Continued ice loss on the Great Lakes may cause widespread change in ecosystems
Some scientists worry that less ice on the Great Lakes will create low water levels that affect the region’s ecology and economy.
A lot of the evaporation occurs during winter, said Henry Vanderploeg, research ecologist at the National Oceanic Atmospheric Administration. If there is no ice cover, the lake water evaporates faster resulting in lower water levels.
This could pose a huge problem for species like whitefish that rely on the ice’s protection from waves to lay their eggs in shallow water.
Interest in the problem increased recently with the release of a study indicating that Great Lakes ice coverage has decreased by 71 percent in the past 40 years, said Research Ice Climatologist Jia Wang, the study’s author.
Although scientists are aware that the massive ice loss will affect the ecology of the Great Lakes, they are not completely sure how.
And lower water levels can harm the Great Lakes economy. More than 200 million tons of cargo is shipped every year through the Great Lakes, Wang’s study reported. Since 1998 when water levels took a severe drop, commercial ships were forced to carry lighter loads.
Studying how the warmer winter climate affects water ecology is not as easy to do.
“We don’t have many scientists going out on the ice in the winter because it’s a dangerous time to study,” said Vanderploeg. The risk of falling through the ice mixed with poor weather conditions makes it a hard time to study water ecology.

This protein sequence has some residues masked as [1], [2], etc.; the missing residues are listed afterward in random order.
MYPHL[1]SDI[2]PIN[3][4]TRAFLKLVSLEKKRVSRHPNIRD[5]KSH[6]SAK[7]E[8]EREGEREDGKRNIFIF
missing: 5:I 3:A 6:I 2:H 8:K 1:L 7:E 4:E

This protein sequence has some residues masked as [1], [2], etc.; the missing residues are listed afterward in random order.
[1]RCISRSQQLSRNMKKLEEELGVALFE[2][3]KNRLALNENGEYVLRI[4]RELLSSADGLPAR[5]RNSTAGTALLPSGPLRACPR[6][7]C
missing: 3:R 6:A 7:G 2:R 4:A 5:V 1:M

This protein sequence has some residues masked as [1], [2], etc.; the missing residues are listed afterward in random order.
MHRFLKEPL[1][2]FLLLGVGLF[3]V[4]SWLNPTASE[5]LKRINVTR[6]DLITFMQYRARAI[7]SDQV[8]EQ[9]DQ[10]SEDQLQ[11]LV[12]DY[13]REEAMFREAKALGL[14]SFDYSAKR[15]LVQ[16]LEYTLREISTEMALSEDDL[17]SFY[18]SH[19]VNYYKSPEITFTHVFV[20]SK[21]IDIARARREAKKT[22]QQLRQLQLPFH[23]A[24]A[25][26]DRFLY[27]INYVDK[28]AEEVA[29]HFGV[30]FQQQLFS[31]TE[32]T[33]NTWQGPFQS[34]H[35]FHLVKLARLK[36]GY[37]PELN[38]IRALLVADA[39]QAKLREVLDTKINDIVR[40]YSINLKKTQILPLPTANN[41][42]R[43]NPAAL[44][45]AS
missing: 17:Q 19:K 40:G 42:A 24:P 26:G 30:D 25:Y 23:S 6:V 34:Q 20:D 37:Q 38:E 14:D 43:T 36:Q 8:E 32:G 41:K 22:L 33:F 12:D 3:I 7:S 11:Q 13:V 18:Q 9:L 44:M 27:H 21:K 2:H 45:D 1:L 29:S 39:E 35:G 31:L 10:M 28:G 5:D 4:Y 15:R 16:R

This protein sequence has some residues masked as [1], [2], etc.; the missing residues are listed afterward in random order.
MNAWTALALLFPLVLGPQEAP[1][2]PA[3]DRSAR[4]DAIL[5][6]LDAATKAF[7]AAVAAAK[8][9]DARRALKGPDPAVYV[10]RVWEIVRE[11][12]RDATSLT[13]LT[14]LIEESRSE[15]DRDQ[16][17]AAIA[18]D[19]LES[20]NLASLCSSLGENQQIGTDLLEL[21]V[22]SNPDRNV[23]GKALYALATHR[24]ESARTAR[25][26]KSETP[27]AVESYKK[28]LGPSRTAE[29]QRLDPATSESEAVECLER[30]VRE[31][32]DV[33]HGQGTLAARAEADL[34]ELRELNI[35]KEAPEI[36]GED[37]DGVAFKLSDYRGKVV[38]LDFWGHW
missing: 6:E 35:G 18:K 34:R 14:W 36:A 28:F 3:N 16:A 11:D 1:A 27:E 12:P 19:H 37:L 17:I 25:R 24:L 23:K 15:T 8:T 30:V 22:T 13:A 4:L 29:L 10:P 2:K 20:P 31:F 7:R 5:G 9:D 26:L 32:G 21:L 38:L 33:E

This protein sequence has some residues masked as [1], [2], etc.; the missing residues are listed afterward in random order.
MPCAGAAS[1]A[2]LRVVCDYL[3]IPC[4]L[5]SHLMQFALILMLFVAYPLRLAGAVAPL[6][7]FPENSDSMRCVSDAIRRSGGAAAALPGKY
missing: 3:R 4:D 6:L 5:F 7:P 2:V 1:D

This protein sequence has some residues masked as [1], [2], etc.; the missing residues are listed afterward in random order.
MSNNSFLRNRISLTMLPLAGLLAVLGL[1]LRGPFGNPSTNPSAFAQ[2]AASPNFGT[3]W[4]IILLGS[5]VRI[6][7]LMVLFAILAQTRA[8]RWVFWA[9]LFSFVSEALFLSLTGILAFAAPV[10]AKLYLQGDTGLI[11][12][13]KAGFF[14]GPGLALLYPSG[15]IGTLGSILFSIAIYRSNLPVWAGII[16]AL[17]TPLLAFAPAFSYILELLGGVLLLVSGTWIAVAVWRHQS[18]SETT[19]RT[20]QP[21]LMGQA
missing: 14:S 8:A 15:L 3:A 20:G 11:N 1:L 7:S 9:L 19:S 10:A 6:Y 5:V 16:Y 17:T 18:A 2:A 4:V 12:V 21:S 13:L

Though it is clear that such species as whitefish could be harmed by the lack of ice, there is not enough research to confirm what’s at risk.
This past mild winter is a reason for concern.
“We’ve never seen water this warm this soon, ever,” said Vanderploeg. “We’re into a new temperature area that we’ve never seen before. We don’t know whether the fish will benefit from it or not.”
Less ice allows the water to warm earlier, speeding growth of invasive species like zebra mussels and quagga mussels. Mussels are sensitive to temperature changes. Just a few degrees change in temperature can cause them to eat phytoplankton twice as fast, Vanderploeg said.
And phytoplankton are the foundation of the food web, producing energy for many Great Lakes species.
The earlier mussels feed on phytoplankton, the quicker the rest of the food web will be robbed of their fair share, he said.
Water quality could also be affected. Ice keeps the lake settled and calm. If there is no ice then the waves cause the water to stir up contaminants that have settled at the bottom, Wang said. Mixed in with the water, these contaminants could be swallowed by fish, thus entering into the food chain.
The study shows that Lake Ontario lost the most ice since 1973 with a decrease of 88 percent ice coverage. Although the natural variability of the internal climate system also causes the warming of the Great Lakes, Wang believes the study proves that the ice loss is directly related to humans.
Global warming from the burning of fossil fuels and a variety of other human sources definitely exists, said Wang. “From this study we can confirm that this is the case.”
Still, Wang says that this year’s unseasonably warm winter is more likely due to a mixture of strong Northern Atlantic Oscillation and La Niña, because both weather patterns apply the warming to our region.